Communications giant AT&T wont press ahead with its application for a 195-foot tall cell tower in front of the scenic Hermosa Cliffs north of Durango.
We got a call yesterday from Bill Soards, president of AT&T Colorado, saying theyre going to let their permit application lapse, tower opponent John McClelland, a retired physicist who worked for NASA and the Department of Energy, said Thursday.
Juanita Sauvage, a La Plata County planner, confirmed the decision. An email from AT&T Mobilitys senior real estate manager Todd Daoust said the application would be allowed to expire.
Connie Hanson, a spokeswoman for AT&T, said by email:
While we are choosing not to pursue construction of the new cell tower at this time, we have appreciated the countys cooperation with this application, and we look forward to working with the county and local residents in the future as we are always assessing coverage quality and seeking improvements in wireless service.
McClelland called AT&Ts decision a remarkable act.
It was the right thing to do, so AT&T deserves some kudos, he said.
Bev Sinclair, another tower opponent, said: AT&T has shown a sensitivity for the wishes of our community.
La Plata County residents learned in February that AT&T had applied to build a 20-story cellphone communications tower near mile marker 44 on U.S. Highway 550 the Hermosa Cliffs stretch of the scenic San Juan Skyway.
Opposition erupted immediately.
A tower that tall would mar a national scenic byway, said Kitty Benzar, who lives in the Lakewood Meadows subdivision across Highway 550 from the tower site. Cell coverage in the area is good, and new technology will make dinosaurs of giant towers within a few years, she said.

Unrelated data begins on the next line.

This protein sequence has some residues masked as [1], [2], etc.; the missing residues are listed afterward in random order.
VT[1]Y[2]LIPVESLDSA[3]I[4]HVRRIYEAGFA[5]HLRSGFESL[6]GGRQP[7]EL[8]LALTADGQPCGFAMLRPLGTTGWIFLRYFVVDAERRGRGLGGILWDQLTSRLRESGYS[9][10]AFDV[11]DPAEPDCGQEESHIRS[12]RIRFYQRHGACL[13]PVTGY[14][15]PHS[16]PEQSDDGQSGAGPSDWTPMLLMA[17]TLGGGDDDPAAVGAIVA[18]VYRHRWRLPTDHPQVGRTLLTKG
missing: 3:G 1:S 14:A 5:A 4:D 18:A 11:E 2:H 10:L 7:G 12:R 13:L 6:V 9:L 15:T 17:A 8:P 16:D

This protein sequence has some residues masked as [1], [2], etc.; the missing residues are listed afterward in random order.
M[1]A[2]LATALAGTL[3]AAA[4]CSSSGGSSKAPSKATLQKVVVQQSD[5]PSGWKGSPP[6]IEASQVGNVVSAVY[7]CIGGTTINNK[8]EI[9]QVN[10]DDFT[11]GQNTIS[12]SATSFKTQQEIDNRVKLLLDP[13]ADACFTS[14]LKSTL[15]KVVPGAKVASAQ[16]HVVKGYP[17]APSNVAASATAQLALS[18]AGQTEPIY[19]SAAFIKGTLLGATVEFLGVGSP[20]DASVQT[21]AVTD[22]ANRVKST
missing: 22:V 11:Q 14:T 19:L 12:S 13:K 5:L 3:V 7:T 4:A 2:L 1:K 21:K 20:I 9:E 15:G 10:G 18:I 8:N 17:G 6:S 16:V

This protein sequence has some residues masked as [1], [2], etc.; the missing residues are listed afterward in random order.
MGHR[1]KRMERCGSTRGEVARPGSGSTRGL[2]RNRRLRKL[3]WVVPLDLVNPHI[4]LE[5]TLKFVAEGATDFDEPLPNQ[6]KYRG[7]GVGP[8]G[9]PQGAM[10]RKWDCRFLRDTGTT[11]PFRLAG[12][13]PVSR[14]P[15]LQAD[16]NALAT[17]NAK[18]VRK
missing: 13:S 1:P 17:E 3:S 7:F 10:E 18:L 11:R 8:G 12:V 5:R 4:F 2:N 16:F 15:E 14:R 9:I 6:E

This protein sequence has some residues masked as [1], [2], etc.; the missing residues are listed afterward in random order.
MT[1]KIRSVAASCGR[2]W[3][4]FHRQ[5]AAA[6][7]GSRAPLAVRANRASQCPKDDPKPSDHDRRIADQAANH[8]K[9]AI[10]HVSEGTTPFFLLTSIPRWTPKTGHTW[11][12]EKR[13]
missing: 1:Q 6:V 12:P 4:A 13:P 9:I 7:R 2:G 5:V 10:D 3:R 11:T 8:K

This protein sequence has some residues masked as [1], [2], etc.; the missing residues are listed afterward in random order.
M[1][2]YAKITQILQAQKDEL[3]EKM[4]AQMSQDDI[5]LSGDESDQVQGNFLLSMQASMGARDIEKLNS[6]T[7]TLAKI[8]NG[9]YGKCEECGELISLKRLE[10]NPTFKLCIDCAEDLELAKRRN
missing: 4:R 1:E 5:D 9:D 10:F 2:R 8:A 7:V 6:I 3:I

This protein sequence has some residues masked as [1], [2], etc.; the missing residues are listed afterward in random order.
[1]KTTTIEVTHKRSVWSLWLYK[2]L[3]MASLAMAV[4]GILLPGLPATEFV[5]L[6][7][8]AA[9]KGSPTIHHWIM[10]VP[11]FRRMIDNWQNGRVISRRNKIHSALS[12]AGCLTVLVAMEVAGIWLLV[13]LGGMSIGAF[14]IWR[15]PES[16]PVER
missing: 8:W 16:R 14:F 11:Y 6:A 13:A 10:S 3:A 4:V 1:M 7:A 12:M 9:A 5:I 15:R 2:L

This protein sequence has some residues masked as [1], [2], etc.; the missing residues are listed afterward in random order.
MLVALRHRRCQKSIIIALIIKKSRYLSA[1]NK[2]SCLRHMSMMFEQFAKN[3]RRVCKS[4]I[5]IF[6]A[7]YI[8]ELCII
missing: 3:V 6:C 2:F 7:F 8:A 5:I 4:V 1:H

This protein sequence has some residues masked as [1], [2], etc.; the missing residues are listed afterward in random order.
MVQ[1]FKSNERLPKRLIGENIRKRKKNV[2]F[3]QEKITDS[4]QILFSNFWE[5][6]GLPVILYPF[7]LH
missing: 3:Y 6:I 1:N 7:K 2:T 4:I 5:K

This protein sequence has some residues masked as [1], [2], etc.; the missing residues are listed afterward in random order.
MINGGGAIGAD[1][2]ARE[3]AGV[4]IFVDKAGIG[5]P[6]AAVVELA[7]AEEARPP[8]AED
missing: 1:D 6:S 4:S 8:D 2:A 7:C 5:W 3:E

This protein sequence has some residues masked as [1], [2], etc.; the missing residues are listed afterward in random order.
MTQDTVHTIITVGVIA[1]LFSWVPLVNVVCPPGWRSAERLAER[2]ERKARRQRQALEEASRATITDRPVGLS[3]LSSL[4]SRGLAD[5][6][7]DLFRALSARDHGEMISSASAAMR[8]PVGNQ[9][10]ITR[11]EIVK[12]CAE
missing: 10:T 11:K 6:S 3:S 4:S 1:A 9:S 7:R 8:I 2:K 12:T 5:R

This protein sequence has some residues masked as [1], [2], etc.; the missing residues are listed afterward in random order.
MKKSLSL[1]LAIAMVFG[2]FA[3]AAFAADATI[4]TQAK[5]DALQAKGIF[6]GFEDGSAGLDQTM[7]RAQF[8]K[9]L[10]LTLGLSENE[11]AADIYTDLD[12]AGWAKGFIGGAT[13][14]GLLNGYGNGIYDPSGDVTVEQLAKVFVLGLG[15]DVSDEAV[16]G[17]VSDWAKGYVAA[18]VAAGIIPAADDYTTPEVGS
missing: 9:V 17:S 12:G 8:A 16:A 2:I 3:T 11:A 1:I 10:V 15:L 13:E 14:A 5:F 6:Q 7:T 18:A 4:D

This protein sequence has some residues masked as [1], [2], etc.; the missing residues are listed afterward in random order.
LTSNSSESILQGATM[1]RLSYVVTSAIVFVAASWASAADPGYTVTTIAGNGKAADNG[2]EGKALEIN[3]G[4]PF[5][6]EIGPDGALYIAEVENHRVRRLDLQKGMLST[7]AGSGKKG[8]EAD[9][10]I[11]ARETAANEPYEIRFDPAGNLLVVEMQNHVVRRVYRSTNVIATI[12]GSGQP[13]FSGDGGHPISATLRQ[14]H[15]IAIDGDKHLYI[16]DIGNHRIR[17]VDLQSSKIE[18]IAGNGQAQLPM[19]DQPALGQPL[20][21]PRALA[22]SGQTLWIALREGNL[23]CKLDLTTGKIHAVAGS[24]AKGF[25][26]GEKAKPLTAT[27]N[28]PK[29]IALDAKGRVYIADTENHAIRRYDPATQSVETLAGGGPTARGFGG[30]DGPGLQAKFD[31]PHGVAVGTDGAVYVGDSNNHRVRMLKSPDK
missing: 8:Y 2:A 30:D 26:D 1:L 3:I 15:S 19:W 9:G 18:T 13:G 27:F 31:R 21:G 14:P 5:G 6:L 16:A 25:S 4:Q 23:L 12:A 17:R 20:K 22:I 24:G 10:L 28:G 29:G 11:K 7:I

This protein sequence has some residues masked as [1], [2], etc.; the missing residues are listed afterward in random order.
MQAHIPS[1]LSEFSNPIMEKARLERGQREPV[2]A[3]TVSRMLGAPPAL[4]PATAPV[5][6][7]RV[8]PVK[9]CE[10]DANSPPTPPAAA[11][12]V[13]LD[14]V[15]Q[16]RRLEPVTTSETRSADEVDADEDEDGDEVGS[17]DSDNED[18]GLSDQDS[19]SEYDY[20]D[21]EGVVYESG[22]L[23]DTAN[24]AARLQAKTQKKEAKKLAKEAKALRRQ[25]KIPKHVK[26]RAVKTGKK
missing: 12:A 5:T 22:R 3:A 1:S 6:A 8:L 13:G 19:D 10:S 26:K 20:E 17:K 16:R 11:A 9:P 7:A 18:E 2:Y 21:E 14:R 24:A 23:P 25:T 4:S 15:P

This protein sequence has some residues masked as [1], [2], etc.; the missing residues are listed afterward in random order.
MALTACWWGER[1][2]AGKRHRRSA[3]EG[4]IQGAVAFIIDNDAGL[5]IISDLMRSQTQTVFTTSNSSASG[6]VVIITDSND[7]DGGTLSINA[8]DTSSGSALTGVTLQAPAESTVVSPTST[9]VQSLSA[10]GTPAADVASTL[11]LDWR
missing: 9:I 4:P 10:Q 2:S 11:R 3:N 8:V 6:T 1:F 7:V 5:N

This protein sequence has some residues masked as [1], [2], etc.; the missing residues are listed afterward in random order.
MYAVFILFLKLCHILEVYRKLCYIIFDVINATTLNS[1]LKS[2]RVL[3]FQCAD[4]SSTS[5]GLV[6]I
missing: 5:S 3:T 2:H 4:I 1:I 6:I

Benzar founded the Western Slope No Fee Association, which promotes free access to national recreational areas.
But McClellands jubilation was reserved.
Another carrier could put in the same application and get it approved because La Plata County doesnt have a telecommunications ordinance, he said.
Sinclair called the lack of a county ordinance an embarrassment.
It is a dangerous policy to be without a viable instrument to guide telecommunication development, she said.
Joanne Spina, acting La Plata County manager, said Thursday a telecommunications ordinance could be included when the county updates its land-use code.
Were in the early stages of rewriting the county code, Spina said.
The city of Durango has an ordinance that addresses location of cell towers, joint use of towers and their visual impact, McClelland said.
We need fewer cell towers and more antennas per tower, McClelland said. An example is the water tower west of Durango that supports the antennas of a number of carriers.
Opponents praised AT&T for withdrawing its application on their website, https://sites.google.com/site/savehermosacliffs.
AT&T showed exceptional integrity and social consciousness in taking this action, recognizing its responsibilities to local residents and the impact this tower would have on a national scenic treasure, the group said.